Last October, we made our first investment out of Fund II and are excited to announce this news today as the company launches publicly out of beta. Volley is a friendly place for helping others solve problems online.
Volley members can post requests in response to the question, “What are you looking for?” You can sift through a list of requests quickly and either reply directly to a request, volley it on to someone you know who can help, or just skip it if you can’t think of anyone in your networks suited to help.
We have posted technical questions on drones, podcasts, Facebook groups, transportation/logistics, etc.; as well as personal questions (like what surgical graft I should get after I tore my ACL). Similarly, we’ve leveraged the Volley community to recruit help (i.e. videographers, illustrators) and to get leads on renting out parts of our Vancouver office.
The idea is simple, and there is no doubt that many other startups have worked on facilitating connections, but here’s why we decided to lead Volley’s round.
There is a huge opportunity in the social space as everyone’s networks are fragmented across different services and platforms. For example, with friends on Facebook being mostly personal and private, acquaintances on LinkedIn being professional, and followers on Twitter being public, this makes connectivity inefficient. Volley can thus be the dominant way to solicit help from and access the knowledge of relevant people who are “siloed” across a variety of networks.
Tapping into a “pay it forward” culture
What’s exciting about Volley is that they are capturing the essence of Silicon Valley’s “pay it forward” culture and replicating it on a grand scale. Living and working in the SF Bay Area, I have been fortunate to be surrounded by people who are incredibly generous with their time and knowledge, always eager to make introductions and help each other out. Volley offers the chance to open this Silicon Valley dynamic to community after community after community.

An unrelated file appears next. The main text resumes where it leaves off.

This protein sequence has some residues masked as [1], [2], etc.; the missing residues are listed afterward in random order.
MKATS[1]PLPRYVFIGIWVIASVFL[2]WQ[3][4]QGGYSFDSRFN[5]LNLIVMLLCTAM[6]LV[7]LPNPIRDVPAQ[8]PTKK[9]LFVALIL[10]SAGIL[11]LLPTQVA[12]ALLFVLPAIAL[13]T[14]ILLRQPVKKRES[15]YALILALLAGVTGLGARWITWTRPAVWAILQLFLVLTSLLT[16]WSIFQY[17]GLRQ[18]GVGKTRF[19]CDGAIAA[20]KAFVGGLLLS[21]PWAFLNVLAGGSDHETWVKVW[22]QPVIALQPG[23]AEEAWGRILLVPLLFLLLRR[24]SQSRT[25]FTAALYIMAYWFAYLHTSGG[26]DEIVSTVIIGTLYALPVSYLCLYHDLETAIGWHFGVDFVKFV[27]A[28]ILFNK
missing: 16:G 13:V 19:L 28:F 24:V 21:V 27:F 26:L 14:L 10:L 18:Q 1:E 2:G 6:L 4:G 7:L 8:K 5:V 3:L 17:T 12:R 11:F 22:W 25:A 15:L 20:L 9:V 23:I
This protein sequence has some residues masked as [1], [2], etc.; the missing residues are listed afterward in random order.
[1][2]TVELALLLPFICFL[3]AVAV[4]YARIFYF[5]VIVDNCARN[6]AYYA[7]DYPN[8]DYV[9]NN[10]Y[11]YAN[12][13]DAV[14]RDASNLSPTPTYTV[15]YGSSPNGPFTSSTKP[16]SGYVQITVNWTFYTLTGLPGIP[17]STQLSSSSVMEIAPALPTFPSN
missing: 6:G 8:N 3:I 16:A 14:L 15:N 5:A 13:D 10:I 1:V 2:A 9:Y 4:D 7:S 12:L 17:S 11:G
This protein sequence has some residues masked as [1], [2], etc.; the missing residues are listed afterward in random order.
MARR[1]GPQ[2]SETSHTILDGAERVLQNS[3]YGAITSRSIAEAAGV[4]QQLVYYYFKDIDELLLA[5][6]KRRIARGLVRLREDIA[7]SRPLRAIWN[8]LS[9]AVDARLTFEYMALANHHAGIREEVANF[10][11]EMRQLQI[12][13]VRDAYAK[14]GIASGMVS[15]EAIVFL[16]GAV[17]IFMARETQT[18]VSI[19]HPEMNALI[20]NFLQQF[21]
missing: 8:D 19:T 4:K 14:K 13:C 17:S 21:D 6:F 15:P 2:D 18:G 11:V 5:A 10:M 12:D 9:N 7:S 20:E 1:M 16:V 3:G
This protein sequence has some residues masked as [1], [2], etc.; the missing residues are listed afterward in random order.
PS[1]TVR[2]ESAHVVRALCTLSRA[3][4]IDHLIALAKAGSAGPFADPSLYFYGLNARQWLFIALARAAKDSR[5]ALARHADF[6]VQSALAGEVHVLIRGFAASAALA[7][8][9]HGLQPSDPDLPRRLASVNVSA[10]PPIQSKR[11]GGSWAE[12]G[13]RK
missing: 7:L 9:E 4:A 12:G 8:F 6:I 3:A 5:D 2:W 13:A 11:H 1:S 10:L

The first time we met Volley founders Mike Murchison and David Hariri (they later welcomed Brendan Lynch as a co-founder too), we were blown away by their thoughtfulness.
This same thoughtfulness has translated into incredible traction and engagement among the young professionals on Volley, especially in the Toronto startup ecosystem. For instance, every request receives an average of over 5 replies. Volley has organically spread to other cities and they are looking forward to growing their community with this public launch.
We are power users, not just investors
We have been active members during Volley’s beta, deriving much value from the platform.
For example, I posted the request below:
Within two days, I got 15 very thoughtful answers from friends, and friends of friends whom I’ve never met before, and compiled a list of over 50 tools (to be shared in an upcoming blog post). Yes, I could have discovered many of these tools via Google. In fact, this is how I started but I quickly found that the information was outdated and/or sponsored (i.e. inherently biased). Instead, through the Volley community, I was able to learn who uses which tools and why, today.
We’re certain many users have found great value from Volley too – and we would to hear those stories.
Have a question or need some help? Getting the urge to be helpful? Come experience the power of Volley’s community.